• Debian Family

      • Canonical/Ubuntu Family

        • Ubuntu 21.04 Is Now Available To Download

          Good news for the Ubuntu lovers as Ubuntu 21.04 is now available to download from the Ubuntu website. You can download it from the link below.

          Ubuntu 21.04 “Hirsute Hippo” is a short-term release that comes with Linux 5.11 kernel, the latest GNOME 3.38 point release,and many more other features like upgraded integration with Microsoft’s Active Directory.

        • Ubuntu 21.04 Official Flavors Released, Here’s What’s New

          As part of the today’s Ubuntu 21.04 (Hirsute Hippo) release, all the official Ubuntu flavors have been received new versions as well, and I want you to be the first to read about their new features and improvements.

          The official Ubuntu flavors released as part of Ubuntu 21.04 (Hirsute Hippo) include Kubuntu 21.04, Xubuntu 21.04, Lubuntu 21.04, Ubuntu Studio 21.04, Ubuntu MATE 21.04, Ubuntu Budgie 21.04, and Ubuntu Kylin 21.04. As expected, they come with all the core change of Ubuntu 21.04, such as Linux kernel 5.11, as well as…

        • What’s New in Ubuntu 21.04 ‘Hirsute Hippo’

          The Hirsute Hippo hits the streets (or mud holes) on April 22, 2021. Either way, the latest version of the enormously popular Ubuntu Linux distribution from Canonical is available for download. Ubuntu 21.04 is an interim release, which means that it receives support for nine months only.

          Canonical releases a build of Ubuntu every six months, one in April and one in October. Every two years, one of these builds is designated a Long Term Support (LTS) release. LTS releases are supported for five years and are considered enterprise-grade. The other releases—the interim builds—are for those who want to have the latest release of Ubuntu and the newest selection of applications, and for whom stability is of secondary importance.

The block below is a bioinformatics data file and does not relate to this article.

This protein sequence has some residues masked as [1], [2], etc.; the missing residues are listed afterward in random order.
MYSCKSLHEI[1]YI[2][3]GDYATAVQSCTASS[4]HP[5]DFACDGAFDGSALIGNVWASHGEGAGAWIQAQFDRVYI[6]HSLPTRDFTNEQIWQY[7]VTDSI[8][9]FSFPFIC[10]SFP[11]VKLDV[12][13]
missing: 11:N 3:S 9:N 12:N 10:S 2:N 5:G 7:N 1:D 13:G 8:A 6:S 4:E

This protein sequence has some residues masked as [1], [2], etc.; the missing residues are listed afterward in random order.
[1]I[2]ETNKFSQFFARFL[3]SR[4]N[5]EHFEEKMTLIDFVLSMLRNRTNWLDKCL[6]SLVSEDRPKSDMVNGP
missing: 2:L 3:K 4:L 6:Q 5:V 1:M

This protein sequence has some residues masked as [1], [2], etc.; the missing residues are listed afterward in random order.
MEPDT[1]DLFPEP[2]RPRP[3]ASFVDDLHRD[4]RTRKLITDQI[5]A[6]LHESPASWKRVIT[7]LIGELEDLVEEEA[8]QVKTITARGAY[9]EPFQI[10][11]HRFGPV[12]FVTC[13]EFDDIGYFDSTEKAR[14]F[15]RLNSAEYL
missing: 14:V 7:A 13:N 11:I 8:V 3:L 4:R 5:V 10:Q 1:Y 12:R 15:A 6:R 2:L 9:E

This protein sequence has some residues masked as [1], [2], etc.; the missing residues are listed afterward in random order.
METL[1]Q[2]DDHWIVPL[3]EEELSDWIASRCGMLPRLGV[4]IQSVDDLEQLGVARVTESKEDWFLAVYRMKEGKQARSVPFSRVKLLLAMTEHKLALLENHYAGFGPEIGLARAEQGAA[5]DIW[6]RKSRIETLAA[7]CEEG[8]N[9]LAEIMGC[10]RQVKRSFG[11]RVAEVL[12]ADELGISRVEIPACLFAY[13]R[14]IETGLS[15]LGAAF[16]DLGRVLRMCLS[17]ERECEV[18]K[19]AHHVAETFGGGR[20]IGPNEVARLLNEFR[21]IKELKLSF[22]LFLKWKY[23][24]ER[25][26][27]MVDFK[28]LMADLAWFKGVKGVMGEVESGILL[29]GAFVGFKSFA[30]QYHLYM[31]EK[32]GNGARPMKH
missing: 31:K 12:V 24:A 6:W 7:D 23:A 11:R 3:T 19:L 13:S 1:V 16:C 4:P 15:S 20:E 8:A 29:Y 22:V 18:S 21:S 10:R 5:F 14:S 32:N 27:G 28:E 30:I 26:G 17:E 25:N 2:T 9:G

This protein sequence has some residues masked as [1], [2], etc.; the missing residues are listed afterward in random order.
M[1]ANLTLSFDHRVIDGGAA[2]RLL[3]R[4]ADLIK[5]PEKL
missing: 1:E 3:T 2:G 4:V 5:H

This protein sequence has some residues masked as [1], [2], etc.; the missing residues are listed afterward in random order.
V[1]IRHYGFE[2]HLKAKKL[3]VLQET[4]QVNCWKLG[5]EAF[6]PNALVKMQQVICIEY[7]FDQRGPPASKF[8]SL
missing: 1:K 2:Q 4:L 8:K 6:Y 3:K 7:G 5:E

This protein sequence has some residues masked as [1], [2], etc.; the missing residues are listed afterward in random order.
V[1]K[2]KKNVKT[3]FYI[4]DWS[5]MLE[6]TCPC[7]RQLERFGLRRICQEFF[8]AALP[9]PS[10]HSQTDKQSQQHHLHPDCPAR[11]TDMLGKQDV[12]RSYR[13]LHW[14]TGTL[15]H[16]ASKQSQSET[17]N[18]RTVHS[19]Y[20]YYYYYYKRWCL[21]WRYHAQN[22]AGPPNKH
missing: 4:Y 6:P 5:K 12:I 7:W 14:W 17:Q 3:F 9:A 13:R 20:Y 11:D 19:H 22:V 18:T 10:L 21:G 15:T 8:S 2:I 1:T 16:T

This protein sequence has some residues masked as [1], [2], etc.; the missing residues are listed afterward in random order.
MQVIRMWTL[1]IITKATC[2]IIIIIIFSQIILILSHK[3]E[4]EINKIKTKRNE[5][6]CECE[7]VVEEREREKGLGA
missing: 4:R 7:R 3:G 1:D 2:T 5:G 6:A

To be fair to Canonical, the interim builds are always pretty stable. They sometimes need a little time to settle down as the post-launch patches are rolled out, but they do get onto an even keel very quickly. Because the interim builds are used as proving grounds for the software, features, and innovations that will eventually be included in the next LTS build, there’s a small residual risk in using them.

          Some of the hoped-for features, such as the GNOME 40 desktop environment and the GTK 4 development toolkit, didn’t make it into Hirsute Hippo. GNOME 40 has a lot of changes in it, so there were concerns about upgrading. Rather than risking introducing something that could negatively impact the desktop experience, the GNOME extensions, and the Yaru theme, GNOME 40 was dropped from this release. Ubuntu 21.04 sticks with GTK 3 and GNOME 3.38.

        • Ubuntu 21.04 is here

          Today, Canonical released Ubuntu 21.04 with native Microsoft Active Directory integration, Wayland graphics by default, and a Flutter application development SDK. Separately, Canonical and Microsoft announced performance optimization and joint support for Microsoft SQL Server on Ubuntu.

          “Native Active Directory integration and certified Microsoft SQL Server on Ubuntu are top priorities for our enterprise customers.” said Mark Shuttleworth, CEO of Canonical. “For developers and innovators, Ubuntu 21.04 delivers Wayland and Flutter for smoother graphics and clean, beautiful, design-led cross-platform development.”

          Ubuntu has established itself as the enterprise engineering platform of choice, from the desktop to public cloud and microservices, with a wide range of corporate adopters in the finance, automotive, tech and government sectors.